Column

What the British call ‘biscuit’ is no biscuit, y’all

This column on biscuits vs. biscuits originated on It’s a Southern Thing, one of the companies I write for. I post a portion of the column here and then give a link at the end to the full original column, or you can go straight to the full column now by clicking here now. There’s lots of other stuff to see on It’s a Southern Thing, too.

Y’all know the British are really careless with words, right? They claim to speak the “original” English, yet they keep losing “the,” as in “Take him to hospital.” (Don’t worry, we Americans pick them up and find useful places for them, such as “Let’s go to the Walmarts,” or “Grandma’s down with the bursitis again.” Waste not, want not, Mama always said.)

But one of the word curiosities of our brethren across the pond really jars my preserves: Why do they insist on calling cookies “biscuits” when everyone with a lick of sense knows biscuits are soft, fluffy pillows of warmth and yumminess served with gravy?

Biscuits deserve a place of highest honor among delicious Southern things – right above Little Debbie Swiss Rolls and just below Channing Tatum. Biscuits are the world’s most talented food. Truly, there is nothing biscuits can’t do. They can be eaten plain. They can be topped with chocolate or filled with sausage. They can have blueberries baked into them or spooned on top of them. They can be used as crust or as filler. They can be eaten as an appetizer, a snack, a side dish, a meal or a dessert.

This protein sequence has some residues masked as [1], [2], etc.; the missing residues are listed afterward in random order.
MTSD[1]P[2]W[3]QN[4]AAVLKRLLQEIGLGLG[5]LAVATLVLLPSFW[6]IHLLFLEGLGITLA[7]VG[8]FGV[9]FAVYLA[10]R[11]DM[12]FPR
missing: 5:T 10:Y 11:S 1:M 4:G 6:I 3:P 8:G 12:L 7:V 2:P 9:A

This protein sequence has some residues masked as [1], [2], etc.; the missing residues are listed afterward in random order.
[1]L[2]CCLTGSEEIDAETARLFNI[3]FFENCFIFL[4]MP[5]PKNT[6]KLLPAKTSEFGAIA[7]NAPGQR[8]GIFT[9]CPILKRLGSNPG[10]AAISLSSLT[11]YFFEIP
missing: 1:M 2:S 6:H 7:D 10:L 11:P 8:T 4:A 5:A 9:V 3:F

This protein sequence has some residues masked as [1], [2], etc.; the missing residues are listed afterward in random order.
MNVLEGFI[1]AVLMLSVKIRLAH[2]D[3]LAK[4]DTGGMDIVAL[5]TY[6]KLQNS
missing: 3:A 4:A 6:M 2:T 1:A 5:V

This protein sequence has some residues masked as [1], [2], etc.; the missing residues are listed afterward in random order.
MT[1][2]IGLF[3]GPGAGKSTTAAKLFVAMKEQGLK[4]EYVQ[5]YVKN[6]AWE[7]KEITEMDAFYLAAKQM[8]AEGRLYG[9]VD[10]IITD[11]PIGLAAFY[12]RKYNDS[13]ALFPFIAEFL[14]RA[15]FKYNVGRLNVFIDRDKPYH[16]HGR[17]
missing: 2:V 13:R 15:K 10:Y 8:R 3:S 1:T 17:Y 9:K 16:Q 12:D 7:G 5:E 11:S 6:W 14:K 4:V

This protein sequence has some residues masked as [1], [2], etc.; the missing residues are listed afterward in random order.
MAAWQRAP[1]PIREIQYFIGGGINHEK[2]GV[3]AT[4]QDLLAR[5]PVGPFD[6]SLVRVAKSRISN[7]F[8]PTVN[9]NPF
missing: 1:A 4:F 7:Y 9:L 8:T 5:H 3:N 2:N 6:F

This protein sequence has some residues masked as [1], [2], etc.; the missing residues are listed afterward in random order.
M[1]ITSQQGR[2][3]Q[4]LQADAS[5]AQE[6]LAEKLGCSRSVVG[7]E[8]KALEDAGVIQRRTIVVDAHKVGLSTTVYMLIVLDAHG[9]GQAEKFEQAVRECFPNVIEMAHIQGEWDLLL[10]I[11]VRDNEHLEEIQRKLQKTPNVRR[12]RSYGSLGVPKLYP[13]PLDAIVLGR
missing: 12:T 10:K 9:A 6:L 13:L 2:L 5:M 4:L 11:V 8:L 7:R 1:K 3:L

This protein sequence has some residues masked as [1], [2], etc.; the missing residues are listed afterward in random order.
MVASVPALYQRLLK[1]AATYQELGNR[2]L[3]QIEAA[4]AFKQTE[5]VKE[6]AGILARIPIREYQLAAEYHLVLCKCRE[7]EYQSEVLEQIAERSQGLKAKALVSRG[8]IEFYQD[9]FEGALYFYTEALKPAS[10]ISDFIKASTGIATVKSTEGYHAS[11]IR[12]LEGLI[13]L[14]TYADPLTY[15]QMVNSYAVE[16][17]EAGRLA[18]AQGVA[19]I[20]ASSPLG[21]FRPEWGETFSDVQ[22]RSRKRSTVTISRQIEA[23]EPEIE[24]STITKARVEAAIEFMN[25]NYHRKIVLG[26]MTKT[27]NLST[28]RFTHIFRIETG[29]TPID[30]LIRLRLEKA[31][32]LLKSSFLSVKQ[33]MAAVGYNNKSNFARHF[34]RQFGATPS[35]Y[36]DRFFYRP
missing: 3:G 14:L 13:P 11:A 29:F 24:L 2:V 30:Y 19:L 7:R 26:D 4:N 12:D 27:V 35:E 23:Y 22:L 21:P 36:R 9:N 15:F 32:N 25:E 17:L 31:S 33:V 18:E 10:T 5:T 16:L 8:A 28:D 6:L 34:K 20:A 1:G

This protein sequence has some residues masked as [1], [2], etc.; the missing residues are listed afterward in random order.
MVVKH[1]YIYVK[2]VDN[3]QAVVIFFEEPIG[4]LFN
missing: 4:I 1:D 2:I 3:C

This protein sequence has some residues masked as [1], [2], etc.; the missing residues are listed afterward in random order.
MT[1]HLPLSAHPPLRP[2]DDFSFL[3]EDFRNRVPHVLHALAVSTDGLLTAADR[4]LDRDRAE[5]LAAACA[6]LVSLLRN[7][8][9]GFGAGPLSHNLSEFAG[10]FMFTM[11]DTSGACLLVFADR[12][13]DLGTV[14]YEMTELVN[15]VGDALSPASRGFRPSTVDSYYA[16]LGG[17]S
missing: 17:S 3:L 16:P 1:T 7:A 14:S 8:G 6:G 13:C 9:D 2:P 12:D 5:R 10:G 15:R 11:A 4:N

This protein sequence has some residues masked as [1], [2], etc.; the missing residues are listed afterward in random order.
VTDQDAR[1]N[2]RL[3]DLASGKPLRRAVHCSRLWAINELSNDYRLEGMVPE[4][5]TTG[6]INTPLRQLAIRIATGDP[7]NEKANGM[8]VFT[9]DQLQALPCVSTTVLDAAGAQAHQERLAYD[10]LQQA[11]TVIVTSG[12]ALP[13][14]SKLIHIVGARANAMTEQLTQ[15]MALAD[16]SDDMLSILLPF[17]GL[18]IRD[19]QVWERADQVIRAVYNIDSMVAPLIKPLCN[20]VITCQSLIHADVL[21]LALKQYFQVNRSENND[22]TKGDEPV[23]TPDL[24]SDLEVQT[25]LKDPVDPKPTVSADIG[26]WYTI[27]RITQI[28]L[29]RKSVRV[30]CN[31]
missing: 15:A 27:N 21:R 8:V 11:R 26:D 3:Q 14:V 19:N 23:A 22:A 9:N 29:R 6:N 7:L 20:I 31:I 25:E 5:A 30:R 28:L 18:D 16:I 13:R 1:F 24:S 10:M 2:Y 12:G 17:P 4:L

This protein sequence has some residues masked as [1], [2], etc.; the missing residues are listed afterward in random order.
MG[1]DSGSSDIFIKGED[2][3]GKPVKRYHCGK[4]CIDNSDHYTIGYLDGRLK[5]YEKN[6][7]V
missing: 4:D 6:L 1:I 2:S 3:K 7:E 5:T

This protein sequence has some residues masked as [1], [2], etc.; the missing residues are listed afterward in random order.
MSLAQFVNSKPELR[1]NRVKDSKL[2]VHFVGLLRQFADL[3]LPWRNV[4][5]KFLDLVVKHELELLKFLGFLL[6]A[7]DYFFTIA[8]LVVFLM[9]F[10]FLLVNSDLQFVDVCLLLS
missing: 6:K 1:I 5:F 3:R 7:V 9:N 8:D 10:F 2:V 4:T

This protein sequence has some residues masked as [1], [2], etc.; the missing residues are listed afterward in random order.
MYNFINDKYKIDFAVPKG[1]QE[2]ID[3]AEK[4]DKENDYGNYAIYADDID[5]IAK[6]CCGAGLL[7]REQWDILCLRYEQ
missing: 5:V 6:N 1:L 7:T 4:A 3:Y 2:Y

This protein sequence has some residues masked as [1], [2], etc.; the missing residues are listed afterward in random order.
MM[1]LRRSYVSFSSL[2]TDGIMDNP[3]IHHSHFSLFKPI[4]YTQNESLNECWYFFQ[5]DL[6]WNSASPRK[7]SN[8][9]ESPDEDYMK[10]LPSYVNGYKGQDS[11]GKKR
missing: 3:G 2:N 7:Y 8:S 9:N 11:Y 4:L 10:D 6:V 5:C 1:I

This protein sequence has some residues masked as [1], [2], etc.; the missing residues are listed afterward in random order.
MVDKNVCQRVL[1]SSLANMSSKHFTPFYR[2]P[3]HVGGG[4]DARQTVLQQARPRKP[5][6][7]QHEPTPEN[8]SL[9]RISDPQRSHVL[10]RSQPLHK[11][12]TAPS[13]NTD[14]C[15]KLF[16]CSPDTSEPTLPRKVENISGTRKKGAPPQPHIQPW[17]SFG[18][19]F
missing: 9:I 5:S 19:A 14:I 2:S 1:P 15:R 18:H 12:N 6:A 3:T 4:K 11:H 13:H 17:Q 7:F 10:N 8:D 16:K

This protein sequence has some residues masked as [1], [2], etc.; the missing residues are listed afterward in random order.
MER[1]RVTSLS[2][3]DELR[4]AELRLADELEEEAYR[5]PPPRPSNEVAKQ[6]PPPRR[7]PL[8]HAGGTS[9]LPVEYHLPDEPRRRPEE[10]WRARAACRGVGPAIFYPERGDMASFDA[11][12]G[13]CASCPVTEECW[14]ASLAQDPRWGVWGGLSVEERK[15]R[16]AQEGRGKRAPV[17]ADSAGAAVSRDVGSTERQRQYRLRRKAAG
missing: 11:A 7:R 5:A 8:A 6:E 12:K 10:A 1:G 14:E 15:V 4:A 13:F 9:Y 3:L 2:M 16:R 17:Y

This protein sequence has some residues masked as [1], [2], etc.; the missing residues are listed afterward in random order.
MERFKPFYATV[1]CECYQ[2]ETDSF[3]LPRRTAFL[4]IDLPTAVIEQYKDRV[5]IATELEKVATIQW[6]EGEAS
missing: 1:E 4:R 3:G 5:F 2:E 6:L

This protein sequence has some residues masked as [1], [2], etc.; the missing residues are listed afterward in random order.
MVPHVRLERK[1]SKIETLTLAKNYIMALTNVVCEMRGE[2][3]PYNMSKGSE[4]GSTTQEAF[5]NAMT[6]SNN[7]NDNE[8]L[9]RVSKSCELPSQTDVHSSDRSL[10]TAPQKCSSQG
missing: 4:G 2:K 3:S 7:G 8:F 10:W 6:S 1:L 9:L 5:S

They are even essential to clever turns of Southern phrase. You would never say, “Well, butter my butt and call me a Fig Newton,” or “Butter my butt and call me a Wheat Thin.” No. Only “biscuit” will do.

There is no one in America who doesn’t love biscuits and I can prove it: Raise your hand if you don’t love biscuits. See? No one. Click here to see the full column.

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Kelly Kazek

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